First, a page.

A. Greenbaum, Y. Zhang, A. Feizi, P. Chung, W. Luo, S.R. Kandukuri, and A. Ozcan, ”Wide-field Computational Imaging of Pathology Slides using Lensfree On-Chip Microscopy,” Science Translational Medicine (AAAS) (2014)

Q. Wei, W. Luo, S. Chiang, T. Kappel, C. Mejia, D. Tseng, R. Chan, E. Yan, H. Qi, F. Shabbir, H. Ozkan, S. Feng, and A. Ozcan, ”Imaging and Sizing of Single DNA Molecules on a Mobile-Phone,” ACS Nano (2014)

A. Greenbaum, W. Luo, T-W. Su, Z. Göröcs, L. Xue, S.O. Isikman, A.F. Coskun, O. Mudanyali, and A. Ozcan, ”Imaging without lenses: achievements and remaining challenges of wide-field on-chip microscopy,” Nature Methods (2012) DOI:10.1038/nmeth.2114


Photo of Laurent Pilon, PhD
Laurent Pilon, PhD
Professor, Mechanical and Aerospace Engineering, UCLA

Laurent Pilon is Professor in the Mechanical and Aerospace Engineering Department at UCLA. He received his PhD in Mechanical Engineering from Purdue University in 2002. His expertise is at the crossroad between applied optics, transport phenomena, materials, and interface science. Applications focuses on sustainable energy technologies including (i) photobiological production of added-value products, (ii) mesoporous materials for photocatalysis and energy storage applications, (iii) waste heat and mechanical energy harvesting. He is the recipient of the 2005 National Science Foundation CAREER Award, the 2008 Bergles-Rohsenow Young Investigator Award in Heat Transfer from ASME, and the 2009 Young Scientist Award in Radiative Transfer from the Journal of Quantitative Spectroscopy and Radiative Transfer. He was elected Senior Member of SPIE in 2011. He also received the 2005 Northrop Grumman Excellence in Teaching Award from the UCLA School of Engineering and Applied Science and the 2011 Henry and Susan Samueli Teaching Award from the UCLA MAE Department.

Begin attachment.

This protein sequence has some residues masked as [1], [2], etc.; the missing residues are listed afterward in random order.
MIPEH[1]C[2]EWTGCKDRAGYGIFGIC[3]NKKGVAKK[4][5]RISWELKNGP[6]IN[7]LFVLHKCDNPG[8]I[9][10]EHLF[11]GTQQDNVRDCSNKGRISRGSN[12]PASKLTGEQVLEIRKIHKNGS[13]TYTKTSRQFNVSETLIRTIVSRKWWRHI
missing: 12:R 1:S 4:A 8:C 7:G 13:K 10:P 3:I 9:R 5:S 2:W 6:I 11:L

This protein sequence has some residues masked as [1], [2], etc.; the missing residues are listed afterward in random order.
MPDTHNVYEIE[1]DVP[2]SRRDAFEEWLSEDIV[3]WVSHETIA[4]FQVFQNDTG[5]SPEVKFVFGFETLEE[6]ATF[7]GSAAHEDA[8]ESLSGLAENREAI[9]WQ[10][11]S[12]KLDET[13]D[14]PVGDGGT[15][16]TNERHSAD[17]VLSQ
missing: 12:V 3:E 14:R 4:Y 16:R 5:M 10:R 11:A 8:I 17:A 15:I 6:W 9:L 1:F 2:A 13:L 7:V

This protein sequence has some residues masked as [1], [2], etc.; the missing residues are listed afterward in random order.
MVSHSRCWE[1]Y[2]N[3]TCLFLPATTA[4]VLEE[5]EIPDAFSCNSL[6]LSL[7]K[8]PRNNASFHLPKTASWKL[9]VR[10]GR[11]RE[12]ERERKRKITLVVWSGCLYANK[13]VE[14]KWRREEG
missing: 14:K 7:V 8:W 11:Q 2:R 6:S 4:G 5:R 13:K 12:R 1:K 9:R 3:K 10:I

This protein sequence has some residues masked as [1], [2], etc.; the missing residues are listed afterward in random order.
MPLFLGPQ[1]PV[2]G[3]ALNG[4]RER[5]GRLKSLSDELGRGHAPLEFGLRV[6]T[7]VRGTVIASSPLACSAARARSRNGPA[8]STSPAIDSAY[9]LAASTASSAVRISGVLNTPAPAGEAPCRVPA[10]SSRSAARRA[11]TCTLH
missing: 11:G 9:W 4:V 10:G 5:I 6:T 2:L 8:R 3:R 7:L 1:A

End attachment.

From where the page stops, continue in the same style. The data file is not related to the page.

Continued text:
Photo of Robert Schiestl, PhD
Robert Schiestl, PhD
Professor, Departments of Pathology and Laboratory Medicine, Environmental Health Sciences, Radiation Oncology, Jonsson Comprehensive Cancer Center, UCLA

Robert H. Schiestl has obtained his PhD from the University of Vienna at the age of 23 years. He was postdoctoral fellow at Edmonton, Alberta, Rochester, NY, and Chapel Hill, NC before being professor at Harvard at the age of 31 where he stayed for 10 years. Since 15 years he is professor at UCLA with 187 publications, 10 patents and 2 startup companies.